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Waves Rolling Down the Avenue

Two houses embracing the building of "Sputnik" Hotel at the Leninsky Avenue: the new urban ensemble reacts to the traffic flow with plastic waves of the facades, concealing a cozy "courtyard" square inside.

Written by:
Alla Pavlikova
Translated by:
Anton Mizonov

05 February 2015
Object
mainImg
The laconic sixteen-story slab of "Sputnik" hotel was built at the Leninsky Avenue - if you drive from the city center, you will see it soon after the Gagarin Square - in the late sixties. By that time, the "Kaluzhskaya Zastava" square was adorned by an imposing semicircle of two "Stalin" buildings (1940 and 1950 respectively); the yard to the west got, upon the project of architect Vlasov, an openwork tower of the "Labor Palace" (1936), and along the Lenisky Avenue, large brick frames of residential houses lined up (1959–1960). This place is very populated and vital for the city: the road junction of the Third Transport Ring neighbors on the beginning of the "Neskuchny Garden" - with a lot of academic institutions, the very names of which will hardly be intelligible to everyone. The "Kaluzhskaya Zastava" square was renamed to become the "Gagarin" Square after the tragic death of the legendary cosmonaut; however, the theme of flights "found its home" here as early as in 1961 - because after his first space flight Gagarin drove down this very avenue. The name of the hotel - “Sputnik” - also refers us to the "space" theme.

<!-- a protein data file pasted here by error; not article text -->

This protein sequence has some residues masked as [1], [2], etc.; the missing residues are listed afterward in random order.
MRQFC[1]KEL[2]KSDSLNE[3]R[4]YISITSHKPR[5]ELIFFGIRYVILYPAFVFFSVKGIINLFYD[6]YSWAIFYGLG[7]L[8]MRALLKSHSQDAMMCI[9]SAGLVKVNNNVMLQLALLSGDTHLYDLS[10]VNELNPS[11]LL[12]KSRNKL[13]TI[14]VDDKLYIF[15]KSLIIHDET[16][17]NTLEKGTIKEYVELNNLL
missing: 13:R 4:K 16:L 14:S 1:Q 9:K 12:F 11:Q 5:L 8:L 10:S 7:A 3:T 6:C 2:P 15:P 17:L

The hotel stands on the hillock, stepping back from the highway of the avenue's relief road. In front of it, there is a lawn and a parking lot, on the left, western, side, there is a small park. At some distance, there is also a house of the Khrushchev time, and, to the right, nearly precisely next to the hotel, there is a tower built in the late nineties.